The Reel Deal: John Denver Honored

On April 21st, the Colorado Music Hall of Fame officially opened its doors, welcoming a man so in love with the state, he changed his name. In a career that spanned multiple generations, some 300 songs, and countless hits like “Leaving on a Jet Plane,” “Take Me Home, Country Roads,” and “Rocky Mountain High,” John Denver became the voice of Colorado, embodying the spirit, the joy, and natural beauty of the state through his music.

Hosted by Olivia Newton-John, the induction ceremony at the 1st Bank Center in Broomfield featured special performances from the Nitty Gritty Dirt Band, Lee Ann Womack, John Oates (Hall & Oates), and some of John Denver’s longtime collaborators like Bill Danoff (“Take Me Home, Country Roads”) and John Sommers (“Thank God I’m a Country Boy”).

“It’s really fitting that he be the first with this honor,” said Sommers, “because he certainly put the Rocky Mountains, Aspen, and Colorado on the map.”

Interestingly enough, however, John Denver was not originally from Colorado. Born Henry John Deutschendorf, Jr. on December 31, 1943 to Erma Louise Swope and Lt. Col. Henry John Deutschendorf, Sr., an Air Force Lieutenant Colonel, John Denver was born in Roswell, New Mexico. He grew up with a passion for music after receiving a 1910 Gibson acoustic jazz guitar from his grandmother at the age of 12. And changed his name to Denver (the capital of his favorite state) while in college, after fellow performer Randy Sparks of The New Christy Minstrels pointed out that Deutschendorf might be too long to fit on a marquee.

In 1969, after performing with many folk music groups, like The Alpine and Mitchell Trios (later Denver, Boise, and Johnson), Denver decided to go it alone and pursue a solo career. After recording a demo, which included the song “Leaving on a Jet Plane,” he subsequently released his first album called Rhymes & Reasons. And actively promoted it by going door to door, radio station to radio station, venue to venue, oftentimes performing for free.

With an onstage appearance that included long blond hair, embroidered shirts, “granny glasses,” and good o’l fashion country charm, Denver established a unique connection with audiences all over the world, especially with those in Colorado. And in 1971, he released Poems, Prayers, and Promises, which included the single, “Take Me Home, Country Roads,” an instant hit that rocketed to number 2 on Billboard charts. Three more albums followed along with four number one songs – “Sunshine on My Shoulders,” “Annie’s Song,” “Thank God I’m a Country Boy,” and “I’m Sorry.”

“He hit a nerve in people’s lives that they could relate to,” said John McEuen of the Nitty Gritty Dirt Band. “He made it feel like he was singing to you from across the kitchen table because he believed in what he was singing. In the same way that great comics don’t just tell jokes; they draw you into their world. John Denver drew you into his world and you liked being there.”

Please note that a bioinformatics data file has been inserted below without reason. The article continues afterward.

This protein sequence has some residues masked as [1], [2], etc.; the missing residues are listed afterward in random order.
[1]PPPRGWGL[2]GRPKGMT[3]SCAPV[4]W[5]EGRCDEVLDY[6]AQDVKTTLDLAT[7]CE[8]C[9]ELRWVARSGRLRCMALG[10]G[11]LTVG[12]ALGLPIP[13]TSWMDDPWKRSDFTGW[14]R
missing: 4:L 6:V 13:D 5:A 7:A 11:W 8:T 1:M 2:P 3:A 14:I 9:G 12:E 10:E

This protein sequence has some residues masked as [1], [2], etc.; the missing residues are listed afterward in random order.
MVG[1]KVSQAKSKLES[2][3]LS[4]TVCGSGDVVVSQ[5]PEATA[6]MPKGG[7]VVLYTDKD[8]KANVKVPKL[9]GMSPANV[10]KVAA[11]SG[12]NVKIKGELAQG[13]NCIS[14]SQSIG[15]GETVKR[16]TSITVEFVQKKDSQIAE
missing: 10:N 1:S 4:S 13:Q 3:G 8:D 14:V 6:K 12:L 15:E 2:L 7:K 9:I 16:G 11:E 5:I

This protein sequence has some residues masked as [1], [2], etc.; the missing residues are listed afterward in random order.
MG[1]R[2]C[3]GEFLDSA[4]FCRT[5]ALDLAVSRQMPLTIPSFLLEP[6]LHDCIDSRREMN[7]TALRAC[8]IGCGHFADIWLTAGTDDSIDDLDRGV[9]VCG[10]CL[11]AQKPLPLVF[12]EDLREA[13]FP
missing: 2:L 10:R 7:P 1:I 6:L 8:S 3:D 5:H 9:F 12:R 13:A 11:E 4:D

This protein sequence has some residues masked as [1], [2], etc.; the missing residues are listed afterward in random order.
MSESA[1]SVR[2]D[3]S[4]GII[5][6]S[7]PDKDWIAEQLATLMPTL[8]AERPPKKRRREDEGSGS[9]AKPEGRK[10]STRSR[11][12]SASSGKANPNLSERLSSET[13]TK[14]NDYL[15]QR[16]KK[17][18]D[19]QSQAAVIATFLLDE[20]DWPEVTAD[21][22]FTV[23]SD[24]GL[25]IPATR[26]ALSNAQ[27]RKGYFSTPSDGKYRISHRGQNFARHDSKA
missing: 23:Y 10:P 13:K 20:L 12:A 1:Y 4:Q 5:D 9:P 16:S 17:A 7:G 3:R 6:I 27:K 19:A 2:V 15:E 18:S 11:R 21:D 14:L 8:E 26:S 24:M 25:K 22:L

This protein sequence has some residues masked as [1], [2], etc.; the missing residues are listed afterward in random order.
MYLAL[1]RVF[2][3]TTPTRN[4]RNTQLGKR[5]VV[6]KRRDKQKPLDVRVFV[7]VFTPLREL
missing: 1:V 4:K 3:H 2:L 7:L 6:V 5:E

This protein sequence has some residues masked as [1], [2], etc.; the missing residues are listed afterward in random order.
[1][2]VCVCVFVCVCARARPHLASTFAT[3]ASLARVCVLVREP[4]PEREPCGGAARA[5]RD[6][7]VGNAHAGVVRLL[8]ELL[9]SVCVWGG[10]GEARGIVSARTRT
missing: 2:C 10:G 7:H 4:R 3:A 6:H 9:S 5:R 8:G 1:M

That world grew exponentially in the mid-late 70’s as Denver made a series of television appearances, from concerts at Red Rocks Amphitheatre to variety shows like Rocky Mountain Christmas, the Emmy winning An Evening with John Denver, and The Muppet Show. John Denver even filled in for Johnny Carson on The Tonight Show on numerous occasions and hosted the Grammys in 1983 and 1984.

More importantly, when he wasn’t delivering hit songs or entertaining on television, John Denver was a humanitarian. A strong advocate on issues like world hunger, the environment, the homeless, and AIDS, Denver founded the Windstar Foundation and later, The Hunger Project, to promote sustainable living and help put an end to starvation around the world. In addition to countless hours and monies devoted to these efforts, he wrote songs about his experiences, such as “I Want to Live” and “Windsong,” and was appointed by President Jimmy Carter to serve on the Commission on World Hunger.

Added John Oates, “He was genuine. He had a social consciousness. He believed in a better Earth and never waivered from his position. His music was honest and from the heart, which is always the hallmark of a great musician.”

Optimistic, energetic, and supremely talented, John Denver helped make the world a better place. And his legacy of work will undoubtedly influence future generations.

Said Denver: “There has never been a time on Earth like we see today. What we need are more ways to experience our interconnectedness – it is a precursor to deep love. So in this quickening light, with the dawn of each new day, let us look for love. Let us no longer struggle. Let us ever become who we most want to be. As we begin to be who we truly are, the world will be a better place.”

Try as you might, you couldn’t find a more suitable first inductee to the Colorado Music Hall of Fame than John Denver. A man who helped put the Denver in Colorado. And made us all feel proud to be “Rocky Mountain High.”

Mark Sells, “The Reel Deal”

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